Mentors International recently partnered with MorpH2O, a local Utah company, to begin a pilot test of a project with the potential to change lives—and the first step is water conservation.

The project centers on a green water irrigation system including solar-powered sensors. These sensors will read the water levels in the soil in order to determine the exact amount of water each crop needs, at which point it will shut off the irrigation in that area. This will prevent plants from getting too much or too little water.

Knowing the exact amount of water needed, allows the pumps used to be small and transportable. The idea is to incorporate the pump into a bicycle so it will be mobile.

Because of the strict water regulation, the water farmers currently possess will be used more effectively. This gives farmers the opportunity to increase their crop yield as well as add additional crops such as pumpkins and eggplants, allowing farmers to earn a higher profit.

Mentors has begun the pilot testing for this program with farmers in Honduras, where drought conditions are currently high. However, after a successful pilot test, Mentors’ goal is to expand the project into more of HondurasGuatemala and other countries following.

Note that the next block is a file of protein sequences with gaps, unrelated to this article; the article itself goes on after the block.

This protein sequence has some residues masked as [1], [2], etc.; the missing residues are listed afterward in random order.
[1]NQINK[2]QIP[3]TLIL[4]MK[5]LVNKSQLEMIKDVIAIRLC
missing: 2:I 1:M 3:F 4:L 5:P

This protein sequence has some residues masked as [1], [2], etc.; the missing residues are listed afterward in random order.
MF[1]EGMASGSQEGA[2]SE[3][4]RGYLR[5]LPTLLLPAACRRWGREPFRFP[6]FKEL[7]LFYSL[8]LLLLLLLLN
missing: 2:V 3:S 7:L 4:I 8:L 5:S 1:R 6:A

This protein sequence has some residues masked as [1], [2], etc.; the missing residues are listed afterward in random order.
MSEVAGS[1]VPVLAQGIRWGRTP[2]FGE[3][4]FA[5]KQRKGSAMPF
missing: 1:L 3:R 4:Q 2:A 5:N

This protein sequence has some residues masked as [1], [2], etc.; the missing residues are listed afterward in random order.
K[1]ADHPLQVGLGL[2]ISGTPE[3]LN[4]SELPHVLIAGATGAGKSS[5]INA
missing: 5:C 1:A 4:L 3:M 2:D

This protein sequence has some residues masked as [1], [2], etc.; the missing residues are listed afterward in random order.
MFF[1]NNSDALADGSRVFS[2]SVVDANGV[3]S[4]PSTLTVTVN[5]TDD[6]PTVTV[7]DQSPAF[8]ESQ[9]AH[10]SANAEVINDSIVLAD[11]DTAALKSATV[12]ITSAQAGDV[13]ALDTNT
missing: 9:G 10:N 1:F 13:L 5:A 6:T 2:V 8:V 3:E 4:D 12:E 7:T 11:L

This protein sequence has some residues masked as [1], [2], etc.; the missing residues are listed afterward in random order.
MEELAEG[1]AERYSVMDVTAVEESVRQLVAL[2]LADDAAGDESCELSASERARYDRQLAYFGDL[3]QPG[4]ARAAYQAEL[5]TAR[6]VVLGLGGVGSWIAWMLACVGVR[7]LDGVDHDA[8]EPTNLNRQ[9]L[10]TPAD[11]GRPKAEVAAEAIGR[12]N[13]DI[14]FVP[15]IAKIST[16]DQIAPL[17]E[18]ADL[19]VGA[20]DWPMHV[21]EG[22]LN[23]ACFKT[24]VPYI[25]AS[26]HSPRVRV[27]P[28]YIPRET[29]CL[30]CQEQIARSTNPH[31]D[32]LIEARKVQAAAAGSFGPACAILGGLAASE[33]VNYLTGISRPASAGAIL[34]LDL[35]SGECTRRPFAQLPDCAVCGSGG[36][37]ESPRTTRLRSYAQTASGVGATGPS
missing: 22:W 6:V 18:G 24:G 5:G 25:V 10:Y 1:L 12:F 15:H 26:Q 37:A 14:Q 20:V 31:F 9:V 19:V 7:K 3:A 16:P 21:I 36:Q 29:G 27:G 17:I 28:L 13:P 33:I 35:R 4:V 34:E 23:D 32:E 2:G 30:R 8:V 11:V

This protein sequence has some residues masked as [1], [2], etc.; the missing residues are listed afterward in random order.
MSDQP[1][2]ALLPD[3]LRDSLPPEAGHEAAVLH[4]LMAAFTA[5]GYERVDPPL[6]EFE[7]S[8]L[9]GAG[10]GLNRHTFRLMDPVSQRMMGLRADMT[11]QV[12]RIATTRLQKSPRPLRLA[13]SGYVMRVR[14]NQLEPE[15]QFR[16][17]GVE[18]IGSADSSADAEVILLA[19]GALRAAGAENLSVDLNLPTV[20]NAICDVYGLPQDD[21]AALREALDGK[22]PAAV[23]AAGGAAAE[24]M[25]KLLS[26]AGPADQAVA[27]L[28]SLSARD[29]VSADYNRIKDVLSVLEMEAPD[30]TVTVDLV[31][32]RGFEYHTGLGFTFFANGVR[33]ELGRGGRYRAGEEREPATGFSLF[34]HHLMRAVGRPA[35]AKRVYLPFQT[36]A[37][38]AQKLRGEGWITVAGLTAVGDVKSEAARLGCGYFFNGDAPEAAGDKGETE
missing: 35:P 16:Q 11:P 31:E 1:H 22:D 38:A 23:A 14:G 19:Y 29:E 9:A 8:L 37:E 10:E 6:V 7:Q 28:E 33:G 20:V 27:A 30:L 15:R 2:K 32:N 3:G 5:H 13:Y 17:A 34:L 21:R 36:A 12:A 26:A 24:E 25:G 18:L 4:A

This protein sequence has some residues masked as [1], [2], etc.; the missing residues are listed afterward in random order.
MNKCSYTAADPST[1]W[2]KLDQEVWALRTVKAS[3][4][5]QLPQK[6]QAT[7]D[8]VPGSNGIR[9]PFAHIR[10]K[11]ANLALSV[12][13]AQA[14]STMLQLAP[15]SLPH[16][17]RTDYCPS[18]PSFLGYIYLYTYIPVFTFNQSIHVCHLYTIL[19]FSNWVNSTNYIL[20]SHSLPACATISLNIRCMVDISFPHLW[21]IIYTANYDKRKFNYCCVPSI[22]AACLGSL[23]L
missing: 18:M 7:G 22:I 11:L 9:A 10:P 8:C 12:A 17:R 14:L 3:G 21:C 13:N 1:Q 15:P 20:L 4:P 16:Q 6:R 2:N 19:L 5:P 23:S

Otoniel Manley, executive director of Mentors International Honduras and native to Honduras, said, “MorpH2O is providing poor farmers an opportunity we have never seen before in our country.”

Manley expressed great faith in the potential of this project. “I can see an increase in self-sufficiency as a country,” Manley said. “I can see hope for our future. I can see well-nourished children, an abundance in crop production and a substantial reduction of poverty.”

These sensors have been successfully installed and implemented in different projects around the US to reduce water usage.


Article written by Bailey Fruit

Help us Transform Generational Poverty
into Sustainable Self-Reliance

Through our proven programs of personal and business development, each $1 donated creates $5 of economic impact in developing countries where we serve.

Subscribe to our Newsletter

Mentors Monthly